During Her Yearlong Deployment in Iraq, This Young Medic Saw It All


It seemed like the start of a normal day of duty in Ramadi, Iraq. U.S. Army National Guard Spc. Candice Gerber woke up at her regular time, worked out at the gym, then walked over to the base hospital where she worked as a medic. What awaited her on the other side of the door came as a complete shock.

"I walked in, and there was just bodies everywhere," said Gerber, a 29-year-old native of South Philadelphia, who discussed her yearlong deployment in Iraq during a recent interview.

She described the nightmarish scene: Iraqis, suffering from missing limbs and deep wounds, bled profusely, while crying out for help in Arabic. With all beds occupied at the hospital unit, Gerber and a team of other medics treated patients wherever they could — even on the rocky terrain outside the hospital compound.

Gerber was stunned by the scene because she had not yet received word that a suicide bomber had blown himself up during a recruitment drive at an Iraqi police-training facility earlier that day. The Jan. 5 attack killed 50 people, according to The New York Times. Many wounded Iraqis had come to the American military base for treatment.

"I must have treated 100 patients that day," said Gerber, who worked for 15 hours straight, casting broken legs, removing shrapnel and trying to save people's extremities.

While she has sympathy for a wounded or dying Iraqi, treating American soldiers elicited much more emotion.

"You don't have the same feelings when your treating Iraqis as when you're treating your fellow soldiers," she said, noting that she could never be sure who was an enemy and who was not.

'I Wanted to Help Fix Soldiers'

Gerber enlisted in the military after taking a break from studying for a nursing degree at Moravian College in Bethlehem. The Central High School graduate saw military service as an opportunity to help save lives.

"I wanted to go over there, and help fix soldiers and send them home to their husbands, wives and kids," said Gerber, who was deployed to Iraq in July of 2005 and returned home this past June.

During her first couple of weeks in Iraq, Gerber slept in a large tent with more than 100 other females, all living out of their duffel bags while they waited for soldiers leaving the country to finish out their final days and free up some living space. She soon settled into a four-person barrack that had a modest air-conditioner, which was lucky since the heat sometimes hit 130 degrees.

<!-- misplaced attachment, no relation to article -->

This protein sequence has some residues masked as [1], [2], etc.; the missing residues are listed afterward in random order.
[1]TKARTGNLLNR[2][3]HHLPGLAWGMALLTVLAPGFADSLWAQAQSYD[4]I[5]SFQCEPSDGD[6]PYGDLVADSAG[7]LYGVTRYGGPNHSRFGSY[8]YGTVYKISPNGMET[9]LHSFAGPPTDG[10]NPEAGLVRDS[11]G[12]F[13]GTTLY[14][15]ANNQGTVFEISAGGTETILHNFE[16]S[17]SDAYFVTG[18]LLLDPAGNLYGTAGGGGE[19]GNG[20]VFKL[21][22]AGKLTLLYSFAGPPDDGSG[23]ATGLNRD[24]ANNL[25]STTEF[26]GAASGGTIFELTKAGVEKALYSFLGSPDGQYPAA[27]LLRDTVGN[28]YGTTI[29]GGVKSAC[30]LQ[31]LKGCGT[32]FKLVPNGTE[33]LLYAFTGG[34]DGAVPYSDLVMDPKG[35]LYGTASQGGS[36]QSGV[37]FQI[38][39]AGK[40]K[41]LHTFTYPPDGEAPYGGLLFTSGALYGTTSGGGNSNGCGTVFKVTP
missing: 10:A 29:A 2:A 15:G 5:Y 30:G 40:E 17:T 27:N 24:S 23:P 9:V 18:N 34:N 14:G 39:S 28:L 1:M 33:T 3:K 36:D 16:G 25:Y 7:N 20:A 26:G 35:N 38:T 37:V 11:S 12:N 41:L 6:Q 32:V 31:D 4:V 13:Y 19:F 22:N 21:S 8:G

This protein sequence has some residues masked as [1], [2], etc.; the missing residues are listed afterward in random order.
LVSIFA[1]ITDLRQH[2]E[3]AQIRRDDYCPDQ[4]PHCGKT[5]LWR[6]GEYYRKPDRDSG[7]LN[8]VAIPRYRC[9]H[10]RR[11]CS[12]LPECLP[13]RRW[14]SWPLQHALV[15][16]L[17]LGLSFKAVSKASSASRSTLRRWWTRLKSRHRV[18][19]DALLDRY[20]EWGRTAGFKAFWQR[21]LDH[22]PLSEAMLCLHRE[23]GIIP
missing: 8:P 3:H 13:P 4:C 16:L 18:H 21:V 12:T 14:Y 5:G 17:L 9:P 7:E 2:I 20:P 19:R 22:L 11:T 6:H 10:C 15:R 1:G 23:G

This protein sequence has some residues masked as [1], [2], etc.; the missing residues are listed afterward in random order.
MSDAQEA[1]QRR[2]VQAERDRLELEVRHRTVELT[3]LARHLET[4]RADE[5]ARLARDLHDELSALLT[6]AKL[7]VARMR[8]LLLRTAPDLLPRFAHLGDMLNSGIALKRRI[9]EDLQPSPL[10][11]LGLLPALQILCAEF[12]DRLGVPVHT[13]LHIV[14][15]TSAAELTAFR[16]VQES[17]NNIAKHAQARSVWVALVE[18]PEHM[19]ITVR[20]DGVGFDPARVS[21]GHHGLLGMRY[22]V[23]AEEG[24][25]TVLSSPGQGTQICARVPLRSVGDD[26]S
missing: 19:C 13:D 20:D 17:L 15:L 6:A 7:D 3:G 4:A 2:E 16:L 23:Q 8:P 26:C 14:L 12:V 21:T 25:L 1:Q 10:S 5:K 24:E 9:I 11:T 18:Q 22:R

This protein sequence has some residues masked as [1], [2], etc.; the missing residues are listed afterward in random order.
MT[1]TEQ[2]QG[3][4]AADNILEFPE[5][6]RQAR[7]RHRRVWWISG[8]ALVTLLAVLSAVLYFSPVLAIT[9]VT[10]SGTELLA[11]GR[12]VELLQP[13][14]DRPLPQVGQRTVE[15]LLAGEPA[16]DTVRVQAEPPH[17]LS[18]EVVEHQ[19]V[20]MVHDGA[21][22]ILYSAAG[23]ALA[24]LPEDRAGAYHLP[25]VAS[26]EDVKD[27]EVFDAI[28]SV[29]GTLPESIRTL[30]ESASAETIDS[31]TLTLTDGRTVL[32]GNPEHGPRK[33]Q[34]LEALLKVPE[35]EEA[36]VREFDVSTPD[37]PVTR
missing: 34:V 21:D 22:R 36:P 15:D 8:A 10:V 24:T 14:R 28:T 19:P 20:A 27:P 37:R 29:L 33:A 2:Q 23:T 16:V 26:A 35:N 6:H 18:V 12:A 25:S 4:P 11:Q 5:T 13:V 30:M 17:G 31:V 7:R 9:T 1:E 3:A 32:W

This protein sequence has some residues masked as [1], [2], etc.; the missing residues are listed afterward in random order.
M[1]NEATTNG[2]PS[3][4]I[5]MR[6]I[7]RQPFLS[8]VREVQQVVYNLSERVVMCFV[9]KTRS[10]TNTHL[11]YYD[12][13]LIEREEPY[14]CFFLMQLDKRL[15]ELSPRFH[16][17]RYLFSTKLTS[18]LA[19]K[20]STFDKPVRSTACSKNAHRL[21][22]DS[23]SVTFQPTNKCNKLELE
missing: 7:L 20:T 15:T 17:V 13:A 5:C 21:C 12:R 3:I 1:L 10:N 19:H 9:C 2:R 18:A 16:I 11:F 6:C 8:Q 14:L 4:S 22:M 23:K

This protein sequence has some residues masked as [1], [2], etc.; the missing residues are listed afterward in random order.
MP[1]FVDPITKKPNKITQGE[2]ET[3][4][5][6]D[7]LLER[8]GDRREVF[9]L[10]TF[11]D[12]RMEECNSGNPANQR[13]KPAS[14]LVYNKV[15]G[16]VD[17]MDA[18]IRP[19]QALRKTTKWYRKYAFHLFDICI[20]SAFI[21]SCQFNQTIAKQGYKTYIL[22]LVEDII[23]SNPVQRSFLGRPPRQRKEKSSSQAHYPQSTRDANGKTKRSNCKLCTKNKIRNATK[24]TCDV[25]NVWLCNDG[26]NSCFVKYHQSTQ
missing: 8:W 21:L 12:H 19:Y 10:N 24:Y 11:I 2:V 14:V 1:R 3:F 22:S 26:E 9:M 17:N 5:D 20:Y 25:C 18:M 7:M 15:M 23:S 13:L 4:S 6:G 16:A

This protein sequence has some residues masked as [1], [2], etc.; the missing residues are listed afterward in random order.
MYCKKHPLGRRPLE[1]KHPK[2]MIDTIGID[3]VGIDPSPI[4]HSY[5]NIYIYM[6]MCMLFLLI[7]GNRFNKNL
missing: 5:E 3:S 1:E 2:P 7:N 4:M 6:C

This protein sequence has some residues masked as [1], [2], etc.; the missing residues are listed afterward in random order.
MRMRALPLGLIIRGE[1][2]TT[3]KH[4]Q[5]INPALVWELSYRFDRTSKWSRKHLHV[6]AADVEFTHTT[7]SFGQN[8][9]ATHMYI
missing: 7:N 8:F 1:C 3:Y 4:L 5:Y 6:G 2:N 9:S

At the medical facility, Gerber and her team treated anything from sprains and breaks to gunshot wounds and bomb victims. While providing care for American soldiers was first and foremost in her mind, the team did treat Iraqis, and even captured insurgents. If a patient needed further care or a hospital stay, he or she were evacuated by helicopter to other facilities in Baghdad or Balad. Insurgents were transported to military jails.

While being proud of her Judaism, Gerber requested to keep her religion off of her dog tags — for fear of being captured.

"I'm sure I would've been killed," she said. "They kill everyone for the most part anyway, but it definitely wouldn't have helped me any."

When Chanukah rolled around, Gerber and another female soldier lit a menorah. Since her friend couldn't remember the prayers, Gerber helped her through them — then they treated themselves to some matzah-ball soup and Jewish apple cake sent from home.

Along with work at the medical unit, Gerber was able to tag along on missions, acting as a medic for units on the front line — a duty she almost always requested. During one mission, she found herself in a vehicle in the back of a long convoy when, suddenly, insurgents launched a rocket-propelled grenade toward her vehicle.

"I don't know if it just landed short or what happened, but one landed 10 feet from our vehicle," she said. "It was the closest I came to losing my life."

Gerber also recalled the first time she had to tend to a "double amputee" — a soldier who lost both legs following a bomb blast.

"His face was so silver, he was in shock and lost so much blood," she said. "I didn't know where to pick him up from."

Remarkably, Gerber did not support the war before her deployment, but still decided to enlist.

"My wanting to go was because no matter why we were there, there are still soldiers and Marines and Navy and Air Force that are over there being injured," she said. "If I can save one person's life, then there's a reason for me to go over there."

Even after seeing the battlefield firsthand, her opinions on the war still have not changed: "I really don't think there's a need for us to be there."

"I've probably seen enough deaths and enough bad stuff to last me a lifetime," she continued. "It's more than anyone should ever see."

Gerber noted that many Iraqis support the American cause, but are afraid to speak out or act for fear of being killed. She recalls two Iraqi women who applied to wash laundry on an American base; both were then murdered by insurgents. Gerber believes that most ordinary citizens wish to create a free society, but the reprisals from other Iraqis serve as a powerful deterrent.

She noted that many Iraqis don't want the lives that they have, but acting any differently can result in what's all too common over there: death.


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